Girls on Grass
Twin Guitar Psychedelic Blasts of Pure Heaven.
I love it when every now and then I come across an album that’s unexpectedly fun, rocking, and even daring.
Dirty Power, by the band Girls on Grass, is this season’s winner in that category. Guitar-fueled songs with driving bass and pounding drums aren’t exactly a new thing in the world of “Americana,” but Barbara Endes writes and sings with such self-assurance and bravado that you have to sit up and pay attention. “I’m in like with a chick who likes good music” she declares in “Friday Night'” and the interplay between the guitars is so seamless and thrilling you have no choice but to like it, too.
The first track, “Down at the Bottom” is part power pop, part Bakersfield, with smooth harmonies, and quite a bit of intended cheekiness amongst the twin guitar attack.
“Into the Sun” reminds me of L.A. band That Dog in a myriad of good ways, while “Street Fight” is easily the equal of the toughest of Jen Trynin’s nineties tunes.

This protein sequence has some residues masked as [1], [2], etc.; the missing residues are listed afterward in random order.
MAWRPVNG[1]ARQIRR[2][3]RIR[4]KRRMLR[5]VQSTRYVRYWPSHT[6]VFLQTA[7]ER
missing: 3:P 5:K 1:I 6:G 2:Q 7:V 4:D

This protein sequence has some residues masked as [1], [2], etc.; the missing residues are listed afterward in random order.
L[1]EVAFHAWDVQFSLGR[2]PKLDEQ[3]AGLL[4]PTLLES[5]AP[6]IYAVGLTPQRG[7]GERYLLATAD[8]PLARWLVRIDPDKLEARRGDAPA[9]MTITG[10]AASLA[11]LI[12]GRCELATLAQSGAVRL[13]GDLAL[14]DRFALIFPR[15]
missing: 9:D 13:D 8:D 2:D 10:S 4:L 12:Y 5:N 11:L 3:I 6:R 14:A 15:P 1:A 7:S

With songs such as “Commander in Thief” and “Because Capitalism” it’s not hard to tell which side of the political fence they’re on and Endes happily pulls no punches while never forgetting that it’s easy to bitch and moan in a song, more difficult to make it rock out effortlessly while doing so, and then to seriously rock out.
One thing I rarely get enough of, if done right, are instrumentals. Maybe it was all those years listening to surf rock in my Kentucky bedroom, the nearest beach hundreds of miles away, but it’s always been my opinion that a good instrumental tells a story just as much as a traditional song with lyrics does. And did I mention that there’s not just one rocking instrumental on this album, but TWO? Two solid rock instrumental gems that convey the fun this band must be having on stage.
Their website tags them as “cosmic country surf garage” and that’s about as apt as it gets.
Review courtesy Roy Peak.